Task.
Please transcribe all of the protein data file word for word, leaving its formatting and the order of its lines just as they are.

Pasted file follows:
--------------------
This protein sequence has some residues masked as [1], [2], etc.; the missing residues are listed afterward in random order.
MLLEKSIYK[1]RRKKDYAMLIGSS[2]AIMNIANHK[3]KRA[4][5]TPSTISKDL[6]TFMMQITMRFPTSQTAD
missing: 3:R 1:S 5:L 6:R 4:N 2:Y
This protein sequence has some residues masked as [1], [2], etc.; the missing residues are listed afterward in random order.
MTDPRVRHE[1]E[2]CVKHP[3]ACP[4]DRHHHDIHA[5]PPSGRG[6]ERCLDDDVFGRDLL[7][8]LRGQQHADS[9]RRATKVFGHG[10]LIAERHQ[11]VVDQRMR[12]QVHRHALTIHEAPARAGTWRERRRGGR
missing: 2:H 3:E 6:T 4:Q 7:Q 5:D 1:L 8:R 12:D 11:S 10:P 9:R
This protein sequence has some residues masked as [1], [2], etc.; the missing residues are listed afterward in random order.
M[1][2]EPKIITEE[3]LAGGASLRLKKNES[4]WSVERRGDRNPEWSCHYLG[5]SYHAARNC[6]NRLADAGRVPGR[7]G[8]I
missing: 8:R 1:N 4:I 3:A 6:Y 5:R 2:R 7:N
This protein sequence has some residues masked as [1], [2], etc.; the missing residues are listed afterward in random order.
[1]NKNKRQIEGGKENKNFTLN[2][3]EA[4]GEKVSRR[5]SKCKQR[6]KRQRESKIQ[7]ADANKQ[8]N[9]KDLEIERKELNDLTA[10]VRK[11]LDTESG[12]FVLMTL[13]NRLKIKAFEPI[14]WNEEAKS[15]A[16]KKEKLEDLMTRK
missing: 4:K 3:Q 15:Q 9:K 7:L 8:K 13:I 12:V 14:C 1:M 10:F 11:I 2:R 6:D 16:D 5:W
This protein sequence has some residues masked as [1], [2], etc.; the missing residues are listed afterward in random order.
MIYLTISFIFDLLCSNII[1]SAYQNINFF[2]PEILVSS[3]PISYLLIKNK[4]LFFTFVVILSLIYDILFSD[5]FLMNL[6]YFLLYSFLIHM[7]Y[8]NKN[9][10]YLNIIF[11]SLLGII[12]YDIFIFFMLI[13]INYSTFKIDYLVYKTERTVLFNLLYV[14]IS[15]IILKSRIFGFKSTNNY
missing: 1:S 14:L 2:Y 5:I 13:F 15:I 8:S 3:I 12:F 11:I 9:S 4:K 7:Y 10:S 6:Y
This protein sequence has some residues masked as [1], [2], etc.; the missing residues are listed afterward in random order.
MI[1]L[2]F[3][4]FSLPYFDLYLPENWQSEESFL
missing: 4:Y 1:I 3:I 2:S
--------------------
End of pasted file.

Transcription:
This protein sequence has some residues masked as [1], [2], etc.; the missing residues are listed afterward in random order.
MLLEKSIYK[1]RRKKDYAMLIGSS[2]AIMNIANHK[3]KRA[4][5]TPSTISKDL[6]TFMMQITMRFPTSQTAD
missing: 3:R 1:S 5:L 6:R 4:N 2:Y
This protein sequence has some residues masked as [1], [2], etc.; the missing residues are listed afterward in random order.
MTDPRVRHE[1]E[2]CVKHP[3]ACP[4]DRHHHDIHA[5]PPSGRG[6]ERCLDDDVFGRDLL[7][8]LRGQQHADS[9]RRATKVFGHG[10]LIAERHQ[11]VVDQRMR[12]QVHRHALTIHEAPARAGTWRERRRGGR
missing: 2:H 3:E 6:T 4:Q 7:Q 5:D 1:L 8:R 12:D 11:S 10:P 9:R
This protein sequence has some residues masked as [1], [2], etc.; the missing residues are listed afterward in random order.
M[1][2]EPKIITEE[3]LAGGASLRLKKNES[4]WSVERRGDRNPEWSCHYLG[5]SYHAARNC[6]NRLADAGRVPGR[7]G[8]I
missing: 8:R 1:N 4:I 3:A 6:Y 5:R 2:R 7:N
This protein sequence has some residues masked as [1], [2], etc.; the missing residues are listed afterward in random order.
[1]NKNKRQIEGGKENKNFTLN[2][3]EA[4]GEKVSRR[5]SKCKQR[6]KRQRESKIQ[7]ADANKQ[8]N[9]KDLEIERKELNDLTA[10]VRK[11]LDTESG[12]FVLMTL[13]NRLKIKAFEPI[14]WNEEAKS[15]A[16]KKEKLEDLMTRK
missing: 4:K 3:Q 15:Q 9:K 7:L 8:K 13:I 12:V 14:C 1:M 10:F 11:I 2:R 6:D 16:D 5:W
This protein sequence has some residues masked as [1], [2], etc.; the missing residues are listed afterward in random order.
MIYLTISFIFDLLCSNII[1]SAYQNINFF[2]PEILVSS[3]PISYLLIKNK[4]LFFTFVVILSLIYDILFSD[5]FLMNL[6]YFLLYSFLIHM[7]Y[8]NKN[9][10]YLNIIF[11]SLLGII[12]YDIFIFFMLI[13]INYSTFKIDYLVYKTERTVLFNLLYV[14]IS[15]IILKSRIFGFKSTNNY
missing: 1:S 14:L 2:Y 5:I 13:F 15:I 8:S 3:I 12:F 11:I 9:S 4:K 7:Y 10:S 6:Y
This protein sequence has some residues masked as [1], [2], etc.; the missing residues are listed afterward in random order.
MI[1]L[2]F[3][4]FSLPYFDLYLPENWQSEESFL
missing: 4:Y 1:I 3:I 2:S